The How-To Series {DIY Pasta Dough} | kiwi+peach

So your pasta is made. Your pasta is stuffed. Let’s cook it.

Boil your jug and heat a large pot on medium high heat. Add the water to the pot and salt your water {very important step}. Once the water is a boiling, drop the pasta in. It should only take a minute or two. For stuffed pasta like ravioli, you’ll know it’s done when they start floating. Then drain the water, serve it up with your favorite sauce, and enjoy your fresh, homemade pasta!

Be sure to check in next week when I share my recipe that made me bite the bullet and start making my own pasta. It’s the ravioli I thought about on a daily basis for a month. It’s the ravioli that dreams are made of.

{Okay, now I’ve built it up way too much. It’s a’ight.}

Rome Food Guide

When we’re headed to a new city, the first thing I do after booking the hotel is start researching places to eat. We’ve traveled {are are going to be traveling} to places with amazing food cultures. I want to eat all the things. Everything. I don’t want to waste an opportunity on a bad meal at the some touristy joint. And I would say that about 90% of the time the research pays off and we eat well. What’s my secret? Expats. Or more specifically, expats who know their food.

When I started researching Rome, Katie Parla’s name kept coming up a lot. After graduating from Yale, she moved to Italy and has racked up a number of degrees all focused on Italian food. She has a blog, she co-founded The Rome Digest {another great resource}, and most importantly for us, she has an app.

Besides being full of great recommendations, this app’s map works offline–something I think would make most travelers jump for joy–and leads you to nearby restaurants that will knock your socks off. Seriously these places are so good!

Read on to see some of our favorites {and a couple places we stumbled upon that weren’t on the app}.

rome food guide{photo by the Kiwi}

L’Asino D’Oro
Following the app, our first stop was L’Asino D’Oro. It was relatively close to our apartment near the Colosseum, so when we set out to explore the area, we ended up near this gem. After a mysterious but oh so tasty amuse bouche, The Kiwi dived into his wild boar with chocolate sauce while I had lamb meatballs with peppers in a licorice sauce. For dessert we tried the Bavarian and  indulged in a pudding with sage and saffron. Everything was creative. Everything was delicious. We didn’t have reservations and lucked out with the last table outside. Loads of people started getting turned away. My advice? Make a reservation because this place is too good to leave it to luck.

Rome Food Guide from Kiwi+Peach     Rome Food Guide from Kiwi+Peach

Pizzarium
The next day we headed over to the Vatican to see St. Peters and to do the Vatican museum. Before we headed into the museum we were getting a bit peckish, so following the app, we nipped down the stairs across from the museum entrance and just down the road was the best pizza I have every had. This tiny little shop has at least 10 different pizzas on offer. You tell them which ones you want to try and they’ll cut off squares. In the end we tried these; {from top to bottom, right to left} roasted peppers and tomato sauce; tomato pesto and arugula; potato, Roma cheese, green beans and marinated onions;  and ricotta and pickled zucchini. They also have a number of craft beers to wash that pizza down with. Best. Lunch. Ever.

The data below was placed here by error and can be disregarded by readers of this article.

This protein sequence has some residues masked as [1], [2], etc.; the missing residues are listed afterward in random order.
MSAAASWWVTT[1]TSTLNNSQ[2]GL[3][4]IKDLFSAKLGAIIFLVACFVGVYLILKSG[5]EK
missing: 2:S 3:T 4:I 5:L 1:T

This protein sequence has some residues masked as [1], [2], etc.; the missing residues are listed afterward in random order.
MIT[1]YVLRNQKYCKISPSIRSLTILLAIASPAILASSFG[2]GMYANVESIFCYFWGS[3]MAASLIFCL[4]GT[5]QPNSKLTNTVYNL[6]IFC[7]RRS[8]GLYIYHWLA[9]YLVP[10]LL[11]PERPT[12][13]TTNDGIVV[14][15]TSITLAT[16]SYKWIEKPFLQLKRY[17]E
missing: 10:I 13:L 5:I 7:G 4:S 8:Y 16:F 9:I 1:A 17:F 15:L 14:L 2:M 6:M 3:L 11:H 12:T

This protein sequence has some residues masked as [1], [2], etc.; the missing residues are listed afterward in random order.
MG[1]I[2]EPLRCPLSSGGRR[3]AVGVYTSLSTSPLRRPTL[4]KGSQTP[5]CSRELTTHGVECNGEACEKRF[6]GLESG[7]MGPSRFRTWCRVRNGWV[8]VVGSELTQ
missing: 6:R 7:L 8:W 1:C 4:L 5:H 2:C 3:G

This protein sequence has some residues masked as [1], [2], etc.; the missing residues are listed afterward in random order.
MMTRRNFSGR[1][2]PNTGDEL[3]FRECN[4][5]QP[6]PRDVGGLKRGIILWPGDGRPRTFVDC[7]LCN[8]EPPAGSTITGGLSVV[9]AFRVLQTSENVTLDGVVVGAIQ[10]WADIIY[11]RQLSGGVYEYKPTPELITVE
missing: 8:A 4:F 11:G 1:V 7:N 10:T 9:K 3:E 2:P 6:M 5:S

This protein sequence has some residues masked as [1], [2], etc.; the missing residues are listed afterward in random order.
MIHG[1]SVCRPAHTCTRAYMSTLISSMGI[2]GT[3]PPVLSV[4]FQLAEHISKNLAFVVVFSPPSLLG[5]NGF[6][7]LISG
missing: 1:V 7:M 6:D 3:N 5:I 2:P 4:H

Rome Food Guide from Kiwi+Peach {Pizzarium}

Colline Emiliane
After a long day of sightseeing that culminated at the Trevi fountain we fired up the app to find some dinner. We were directed to Colline Emiliane and, after a 2 hour wait {make reservations y’all!}, we finally got to feast. We started with melon and prosciutto, an amazing combination. For our mains we decided to carbo load. I went with their famous pumpkin ravioli while the Kiwi dove into the spaghetti carbonara. For dessert I had spied a lemon meringue pie on our way in so my choice was easy. The Kiwi chose the cheese plate and man were both delish.

Rome Food Guide from Kiwi+Peach     Rome Food Guide from Kiwi+PeachRome Food Guide from Kiwi+Peach     Rome Food Guide from Kiwi+Peach

Armando al Pantheon
The next night we knew were were going to end up near the Pantheon so we went ahead and made reservations at Armando al Pantheon. I did not want to be waiting two hours for dinner again and the app says that reservations here are pretty essential. The Kiwi absolutely loved his duck with prunes and my guinea fowl with mushrooms and black beer sauce was pretty good too.

Rome Food Guide from Kiwi+Peach     Rome Food Guide from Kiwi+Peach

Panella
While walking around our neighborhood one day we came upon the coolest bakery/restaurant/food shop I’ve ever been to. We stumbled across it during the pre-dinner cocktail hour so they had all kinds of creative looking foods and baked goods laid out buffet style and I was dying to give it a try. Unfortunately we couldn’t get a table, so we decided to come back the next day for lunch. While it is kind of chaotic in there, the food was completely worth it. Between the zucchini blossom pizza, roasted tomato stuffed with risotto and rosemary potatoes, and the whole meal cake with blueberries we had that day, and the big loaf of seedy bread we got for lunches the next couple days I can safely say this place was a winner, even if it wasn’t on the app.

Donkey Punch
On our final day in Rome we found ourselves in the middle of the Trastevere and a downpour was imminent. We were starving and knew we needed to take shelter pretty quickly. As the first drops started to fall we ducked in to the first place we saw, Donkey Punch. This place could not have been any more perfect. After we ordered, the Metallica {pepper salami, cream porcini, mushrooms, and provolone} for the Kiwi and the Rolling Stones {truffle cheese, raw prosciutto, and arugula} for me, we settled in with our craft beers {an Italian IPA and a saison} and waited out the rainstorm while chatting about beer with the owner. This guy knew his stuff!

Rome Food Guide from Kiwi+Peach {Donkey Punch in the Trastevere}     Rome Food Guide from Kiwi+Peach {Donkey Punch in the Trastevere}

{other Rome tips}

Most places don’t open for dinner until 7pm and if you don’t have reservations you might be waiting for a while. Plan accordingly.

Have I mentioned you should get this app?

Linked with Travel Tuesday